The drugs, aducanumab (Aduhelm) and lecanemab (Leqembi), were approved in the United States in June 2021 and January 2023, respectively. They have been shown to reduce the amyloid plaques that are associated with Alzheimer’s, but there is a risk of brain swelling and bleeding.
For this reason, regular MRI exams are needed.
That’s putting additional pressure on the existing stock of MRI machines, leading to demand for new scanners.
Finally, Panther asserted that the growth in radiation therapies for brain cancers is also driving the uptake of MRI scanners, as physicians need to check on the effectiveness of the therapy to adjust the treatment.
Company president and chief strategy officer Cameron Piron estimated the market for MRIs in the United States is growing at about 7 percent a year. It’s harder to forecast growth in Canada, he said, with each of the 10 provinces funding most of the purchases of MRIs and conducting different policies.
Piron said the company now employs about 200 people, with 35 percent dedicated to research and development. Synaptive has become an important player in Toronto’s medical technology sector, particularly in diagnostic and surgical imaging.
In the area of neuro MRIs, Synaptive has cost advantages for hospitals and clinics. But it’s not just the magnet that must be taken into consideration when it comes to economics.
First, Synaptive’s MRI doesn’t require helium as a coolant, which means it also doesn’t need a pipe for venting – a major cost and logistical headache.
Because it’s optimized for one area of exams – neurological – the software interface is simpler, and training is easier for clinicians, technologists and nurses.
Finally, it requires only 250 square feet of space for siting, versus up to 1,000 square feet for traditional MRIs.
“It’s hard to imagine more valuable real estate than floor space in a hospital,” said Shawn Campbell, senior vice president of operations.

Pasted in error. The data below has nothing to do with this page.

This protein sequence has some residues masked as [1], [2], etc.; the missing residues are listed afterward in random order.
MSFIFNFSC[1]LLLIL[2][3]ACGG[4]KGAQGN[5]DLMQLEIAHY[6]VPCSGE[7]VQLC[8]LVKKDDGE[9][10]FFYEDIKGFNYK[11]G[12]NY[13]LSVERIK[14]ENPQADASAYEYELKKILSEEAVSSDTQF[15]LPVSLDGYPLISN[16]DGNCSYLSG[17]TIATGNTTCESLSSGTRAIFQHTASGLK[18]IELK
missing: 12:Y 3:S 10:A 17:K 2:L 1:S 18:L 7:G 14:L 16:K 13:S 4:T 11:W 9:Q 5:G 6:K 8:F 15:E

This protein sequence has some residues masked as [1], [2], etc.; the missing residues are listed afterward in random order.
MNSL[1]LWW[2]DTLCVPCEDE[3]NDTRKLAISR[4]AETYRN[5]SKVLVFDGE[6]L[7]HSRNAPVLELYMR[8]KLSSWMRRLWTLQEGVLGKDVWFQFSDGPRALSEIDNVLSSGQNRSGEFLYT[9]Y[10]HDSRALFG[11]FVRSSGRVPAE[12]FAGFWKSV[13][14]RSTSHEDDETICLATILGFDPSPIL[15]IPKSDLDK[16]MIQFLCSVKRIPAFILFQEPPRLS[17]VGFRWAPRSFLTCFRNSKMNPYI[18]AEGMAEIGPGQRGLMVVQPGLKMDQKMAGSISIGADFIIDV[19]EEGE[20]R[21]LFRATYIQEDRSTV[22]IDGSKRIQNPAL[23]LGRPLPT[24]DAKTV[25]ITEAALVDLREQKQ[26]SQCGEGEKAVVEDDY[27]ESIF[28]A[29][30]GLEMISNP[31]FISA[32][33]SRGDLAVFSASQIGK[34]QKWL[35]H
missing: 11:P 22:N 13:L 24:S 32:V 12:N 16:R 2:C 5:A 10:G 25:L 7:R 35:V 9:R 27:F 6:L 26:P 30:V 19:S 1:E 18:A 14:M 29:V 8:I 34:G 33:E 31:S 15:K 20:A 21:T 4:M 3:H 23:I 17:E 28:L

On another front, Synaptive Medical has a thriving business in robotic exoscopes for neuro, spine, ENT, and reconstructive/plastics surgery. They’re selling the Modus X exoscope, a modernized approach to surgical microscopes, around the world.
The Modus X exoscope solves a major problem for surgeons. Often, they’ve had to hover over old-school, optical microscopes for hours while conducting operations. That can result in severe musculoskeletal problems and fatigue.
In contrast, the exoscope enables neurosurgeons to sit or stand comfortably while maneuvering the arms of the robotic device. Digital cameras at the end of the robotic arm, placed at the site of the operation, provide a magnified, high-resolution view that’s better than the ocular microscopes they previously used.
Moreover, the Modus X makes use of a variety of fluorescing techniques – drugs used with the patient light up areas of interest, such as tumours or blood vessels, ensuring the surgeon can focus on them more easily.
Synaptive has installations in more than 15 countries and is actively selling the system in the United States, Southeast Asia, the Middle East, Europe, Australia, and Canada.